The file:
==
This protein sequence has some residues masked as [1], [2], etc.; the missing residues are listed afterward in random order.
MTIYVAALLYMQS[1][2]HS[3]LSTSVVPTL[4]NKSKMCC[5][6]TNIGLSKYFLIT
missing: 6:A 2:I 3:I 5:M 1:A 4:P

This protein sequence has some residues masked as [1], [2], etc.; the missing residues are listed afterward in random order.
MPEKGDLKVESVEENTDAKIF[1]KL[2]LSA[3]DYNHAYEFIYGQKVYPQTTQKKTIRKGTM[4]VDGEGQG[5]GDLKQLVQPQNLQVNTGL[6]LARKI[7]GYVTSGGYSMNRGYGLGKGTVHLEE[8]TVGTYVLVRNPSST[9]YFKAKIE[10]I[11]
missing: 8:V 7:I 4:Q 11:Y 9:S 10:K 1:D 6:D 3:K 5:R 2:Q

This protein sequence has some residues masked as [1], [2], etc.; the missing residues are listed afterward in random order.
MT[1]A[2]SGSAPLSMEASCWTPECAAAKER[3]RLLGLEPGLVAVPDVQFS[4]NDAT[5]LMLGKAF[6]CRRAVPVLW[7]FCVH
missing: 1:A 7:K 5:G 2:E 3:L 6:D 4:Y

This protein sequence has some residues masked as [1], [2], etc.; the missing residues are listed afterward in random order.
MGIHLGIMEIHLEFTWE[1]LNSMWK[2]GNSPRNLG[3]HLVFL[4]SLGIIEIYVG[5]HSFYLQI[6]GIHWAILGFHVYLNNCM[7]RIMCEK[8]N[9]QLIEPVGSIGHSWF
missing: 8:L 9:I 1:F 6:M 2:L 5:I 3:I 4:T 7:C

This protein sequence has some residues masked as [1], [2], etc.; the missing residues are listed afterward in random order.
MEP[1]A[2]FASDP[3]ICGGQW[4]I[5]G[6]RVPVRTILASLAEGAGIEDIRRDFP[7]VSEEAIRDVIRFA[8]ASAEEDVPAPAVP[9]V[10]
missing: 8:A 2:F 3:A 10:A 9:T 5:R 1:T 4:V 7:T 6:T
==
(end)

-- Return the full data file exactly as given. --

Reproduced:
This protein sequence has some residues masked as [1], [2], etc.; the missing residues are listed afterward in random order.
MTIYVAALLYMQS[1][2]HS[3]LSTSVVPTL[4]NKSKMCC[5][6]TNIGLSKYFLIT
missing: 6:A 2:I 3:I 5:M 1:A 4:P

This protein sequence has some residues masked as [1], [2], etc.; the missing residues are listed afterward in random order.
MPEKGDLKVESVEENTDAKIF[1]KL[2]LSA[3]DYNHAYEFIYGQKVYPQTTQKKTIRKGTM[4]VDGEGQG[5]GDLKQLVQPQNLQVNTGL[6]LARKI[7]GYVTSGGYSMNRGYGLGKGTVHLEE[8]TVGTYVLVRNPSST[9]YFKAKIE[10]I[11]
missing: 8:V 7:I 4:Q 11:Y 9:S 10:K 1:D 6:D 3:K 5:R 2:Q

This protein sequence has some residues masked as [1], [2], etc.; the missing residues are listed afterward in random order.
MT[1]A[2]SGSAPLSMEASCWTPECAAAKER[3]RLLGLEPGLVAVPDVQFS[4]NDAT[5]LMLGKAF[6]CRRAVPVLW[7]FCVH
missing: 1:A 7:K 5:G 2:E 3:L 6:D 4:Y

This protein sequence has some residues masked as [1], [2], etc.; the missing residues are listed afterward in random order.
MGIHLGIMEIHLEFTWE[1]LNSMWK[2]GNSPRNLG[3]HLVFL[4]SLGIIEIYVG[5]HSFYLQI[6]GIHWAILGFHVYLNNCM[7]RIMCEK[8]N[9]QLIEPVGSIGHSWF
missing: 8:L 9:I 1:F 6:M 2:L 5:I 3:I 4:T 7:C

This protein sequence has some residues masked as [1], [2], etc.; the missing residues are listed afterward in random order.
MEP[1]A[2]FASDP[3]ICGGQW[4]I[5]G[6]RVPVRTILASLAEGAGIEDIRRDFP[7]VSEEAIRDVIRFA[8]ASAEEDVPAPAVP[9]V[10]
missing: 8:A 2:F 3:A 10:A 9:T 5:R 1:T 4:V 7:T 6:T